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With rehab looming, a rush to see guts of old county hospital

hallway inside closed Cook County Hospital

Jordan Nicolette "walked miles of hallways framed by peeling paint" at the old Cook County Hospital. He expects more urban explorers to try to get in soon. | Jordan Nicolette photo

Shortly after it was shuttered 13 years ago, curiosity seekers began going over and under the fence erected around the old Cook County Hospital to have a look inside.

One such “urban explorer” expects uninvited visits to increase if a just-unveiled plan to rehab the building into retail, office, residential and hotel space is approved by the Cook County Board.

If it’s passed, construction on the vacant building could begin next year.

“There will probably be a rush of people who want to go see the building, even though it’s pretty secured up and has gotten more secure since I was there,” said Jordan Nicolette, a photographer who went under the fence in 2008 and found his way inside to photograph the historically significant century-old building.

He seemingly walked miles of hallways framed by peeling paint and poked his head into dozens of barren rooms. But there was barely a hint the place once housed the county’s poorest patients — until he wandered into one of two old operating theaters on an upper floor.

“It was the highlight,” recalled Nicolette, 34, who now lives in Los Angeles. “The curved stadium seating in there and these old these old flip down seats. It’s just a really cool space.”

 Gallery

It’s not clear yet how the operating theaters might be repurposed under the rehab plan, said county spokesman Frank Shuftan.

Bonnie McDonald, president of the nonprofit Landmarks Illinois, suggested a wide array of options, including an avant garde art gallery or a gathering space to show movies or hold lectures.

Would a bar be out of the question? “Not at all. Hey, we love bars in Chicago,” said McDonald, noting that an old prison in Pennsylvania was turned into a brewery.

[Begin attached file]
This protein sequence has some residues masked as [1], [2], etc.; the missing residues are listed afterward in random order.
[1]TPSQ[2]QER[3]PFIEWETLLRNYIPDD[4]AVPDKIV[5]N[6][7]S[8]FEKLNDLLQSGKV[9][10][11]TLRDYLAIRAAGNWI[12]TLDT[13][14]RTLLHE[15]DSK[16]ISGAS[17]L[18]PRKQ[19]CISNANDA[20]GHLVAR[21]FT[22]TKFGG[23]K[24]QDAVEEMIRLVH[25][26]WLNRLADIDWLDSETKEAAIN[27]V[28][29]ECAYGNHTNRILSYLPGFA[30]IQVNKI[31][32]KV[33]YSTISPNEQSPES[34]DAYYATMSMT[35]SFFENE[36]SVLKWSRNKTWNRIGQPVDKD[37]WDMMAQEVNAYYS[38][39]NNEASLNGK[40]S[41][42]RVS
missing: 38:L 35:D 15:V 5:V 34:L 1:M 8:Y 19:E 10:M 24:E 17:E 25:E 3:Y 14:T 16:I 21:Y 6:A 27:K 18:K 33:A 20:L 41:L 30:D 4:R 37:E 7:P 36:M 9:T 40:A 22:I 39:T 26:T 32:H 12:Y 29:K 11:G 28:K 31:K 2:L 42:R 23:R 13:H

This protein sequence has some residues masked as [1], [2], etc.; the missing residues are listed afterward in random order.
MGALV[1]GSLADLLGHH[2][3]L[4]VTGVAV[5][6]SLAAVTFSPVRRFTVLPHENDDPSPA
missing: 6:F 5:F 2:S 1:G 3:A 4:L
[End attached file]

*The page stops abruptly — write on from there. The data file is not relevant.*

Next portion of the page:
McDonald said that along with restoring the historic facade of a building, the plan would likely call for preservation of at least one of the operating theaters.

An executive at MB Real Estate Services, the leading developer on the project, did not return a call about the project.

McDonald said she understands why urban explorers do what they do.

“These are fascinating places that have the authenticity that you don’t really see in many modern buildings,” McDonald said. “But they do so at their own risk. Hopefully they are doing everything to keep themselves safe. We do recognize that the owners of these buildings keep them closed to keep everyone safe.”

Nicolette said he, and other like-minded explorers, have the best intentions.

“A lot of people are pretty secretive with how they got into places because they don’t want graffiti or taggers or metal scrappers to come and ravage the place,” said Nicolette, who was happy to hear that plans to rehab the building were in the works. “We don’t want to add to the decline of the building.”

Their furtive missions occasionally spark cat-and-mouse games with police officers from the Cook County Health and Hospital System, who patrol the area.

Several urban explorers have posted their hospital exploration stories online, including one who bribed a cab driver to let him stick a ladder through the windows of his taxi that was later used to gain pre-dawn access to the building.

“I told him I had a very urgent painting gig to do with my uncle,” the explorer wrote.